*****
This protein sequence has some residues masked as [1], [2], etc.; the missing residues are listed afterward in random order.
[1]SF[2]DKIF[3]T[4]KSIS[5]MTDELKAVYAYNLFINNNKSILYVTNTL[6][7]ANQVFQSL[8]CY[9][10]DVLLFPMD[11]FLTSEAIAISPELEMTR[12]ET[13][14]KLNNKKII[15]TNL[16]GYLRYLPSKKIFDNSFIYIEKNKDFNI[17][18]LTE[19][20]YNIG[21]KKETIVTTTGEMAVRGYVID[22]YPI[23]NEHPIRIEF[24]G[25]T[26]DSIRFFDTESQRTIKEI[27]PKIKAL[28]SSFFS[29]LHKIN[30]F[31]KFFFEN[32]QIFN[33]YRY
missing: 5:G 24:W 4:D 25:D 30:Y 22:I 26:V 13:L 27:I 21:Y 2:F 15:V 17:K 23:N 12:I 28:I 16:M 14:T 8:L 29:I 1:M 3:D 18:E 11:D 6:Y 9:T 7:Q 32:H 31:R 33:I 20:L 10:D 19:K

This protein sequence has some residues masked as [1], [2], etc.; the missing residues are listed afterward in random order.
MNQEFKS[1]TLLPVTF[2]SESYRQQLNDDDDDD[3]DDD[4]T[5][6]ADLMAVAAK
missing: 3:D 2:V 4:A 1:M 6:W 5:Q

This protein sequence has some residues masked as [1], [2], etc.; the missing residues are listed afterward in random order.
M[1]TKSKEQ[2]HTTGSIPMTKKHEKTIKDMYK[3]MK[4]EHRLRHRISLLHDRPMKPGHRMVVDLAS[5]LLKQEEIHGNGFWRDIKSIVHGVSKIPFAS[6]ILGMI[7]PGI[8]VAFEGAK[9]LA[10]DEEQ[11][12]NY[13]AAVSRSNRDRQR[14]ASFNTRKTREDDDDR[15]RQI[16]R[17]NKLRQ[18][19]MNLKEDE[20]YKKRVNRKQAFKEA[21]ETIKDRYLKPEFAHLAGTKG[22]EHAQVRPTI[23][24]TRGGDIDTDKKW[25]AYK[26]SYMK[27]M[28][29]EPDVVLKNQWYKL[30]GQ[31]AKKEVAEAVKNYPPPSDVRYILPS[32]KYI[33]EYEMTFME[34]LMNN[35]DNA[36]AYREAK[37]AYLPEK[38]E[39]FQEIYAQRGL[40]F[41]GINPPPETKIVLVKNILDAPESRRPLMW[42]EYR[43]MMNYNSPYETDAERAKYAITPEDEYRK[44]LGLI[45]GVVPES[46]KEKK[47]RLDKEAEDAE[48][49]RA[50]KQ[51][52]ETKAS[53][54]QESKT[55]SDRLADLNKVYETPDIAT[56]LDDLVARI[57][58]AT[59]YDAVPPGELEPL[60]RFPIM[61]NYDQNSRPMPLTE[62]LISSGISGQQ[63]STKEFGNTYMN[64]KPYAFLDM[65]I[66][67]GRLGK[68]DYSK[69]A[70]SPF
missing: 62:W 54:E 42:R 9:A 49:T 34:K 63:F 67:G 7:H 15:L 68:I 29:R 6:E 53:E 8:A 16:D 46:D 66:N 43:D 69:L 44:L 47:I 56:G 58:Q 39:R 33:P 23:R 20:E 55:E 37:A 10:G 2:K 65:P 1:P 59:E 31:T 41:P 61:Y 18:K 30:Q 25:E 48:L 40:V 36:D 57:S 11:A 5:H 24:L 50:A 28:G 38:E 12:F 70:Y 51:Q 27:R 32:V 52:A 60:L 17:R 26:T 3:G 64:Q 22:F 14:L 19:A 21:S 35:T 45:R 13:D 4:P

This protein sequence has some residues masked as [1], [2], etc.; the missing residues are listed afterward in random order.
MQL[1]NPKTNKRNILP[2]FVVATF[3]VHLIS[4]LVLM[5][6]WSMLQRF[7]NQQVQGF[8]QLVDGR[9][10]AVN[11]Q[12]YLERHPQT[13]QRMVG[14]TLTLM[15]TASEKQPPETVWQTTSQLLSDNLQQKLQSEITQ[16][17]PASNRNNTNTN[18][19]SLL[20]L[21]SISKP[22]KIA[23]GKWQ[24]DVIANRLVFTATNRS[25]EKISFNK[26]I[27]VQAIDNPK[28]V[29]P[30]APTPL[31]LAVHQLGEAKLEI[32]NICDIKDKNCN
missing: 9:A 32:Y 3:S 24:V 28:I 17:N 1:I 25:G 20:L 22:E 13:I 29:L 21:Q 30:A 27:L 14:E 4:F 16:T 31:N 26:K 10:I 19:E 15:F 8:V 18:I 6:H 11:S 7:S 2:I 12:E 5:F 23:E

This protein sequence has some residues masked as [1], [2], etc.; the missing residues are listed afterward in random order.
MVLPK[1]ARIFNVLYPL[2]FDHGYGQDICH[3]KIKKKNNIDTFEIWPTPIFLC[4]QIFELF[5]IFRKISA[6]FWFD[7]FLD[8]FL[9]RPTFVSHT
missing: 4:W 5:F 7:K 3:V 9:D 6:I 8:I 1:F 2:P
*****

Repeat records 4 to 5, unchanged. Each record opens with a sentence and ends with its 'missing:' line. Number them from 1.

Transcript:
This protein sequence has some residues masked as [1], [2], etc.; the missing residues are listed afterward in random order.
MQL[1]NPKTNKRNILP[2]FVVATF[3]VHLIS[4]LVLM[5][6]WSMLQRF[7]NQQVQGF[8]QLVDGR[9][10]AVN[11]Q[12]YLERHPQT[13]QRMVG[14]TLTLM[15]TASEKQPPETVWQTTSQLLSDNLQQKLQSEITQ[16][17]PASNRNNTNTN[18][19]SLL[20]L[21]SISKP[22]KIA[23]GKWQ[24]DVIANRLVFTATNRS[25]EKISFNK[26]I[27]VQAIDNPK[28]V[29]P[30]APTPL[31]LAVHQLGEAKLEI[32]NICDIKDKNCN
missing: 9:A 32:Y 3:S 24:V 28:I 17:N 1:I 25:G 20:L 22:E 13:I 29:L 21:Q 30:A 27:L 14:E 4:F 16:T 31:N 26:K 10:I 19:E 15:F 8:V 18:I 6:H 11:S 7:S 2:I 12:E 5:F 23:E

This protein sequence has some residues masked as [1], [2], etc.; the missing residues are listed afterward in random order.
MVLPK[1]ARIFNVLYPL[2]FDHGYGQDICH[3]KIKKKNNIDTFEIWPTPIFLC[4]QIFELF[5]IFRKISA[6]FWFD[7]FLD[8]FL[9]RPTFVSHT
missing: 4:W 5:F 7:K 3:V 9:D 6:I 8:I 1:F 2:P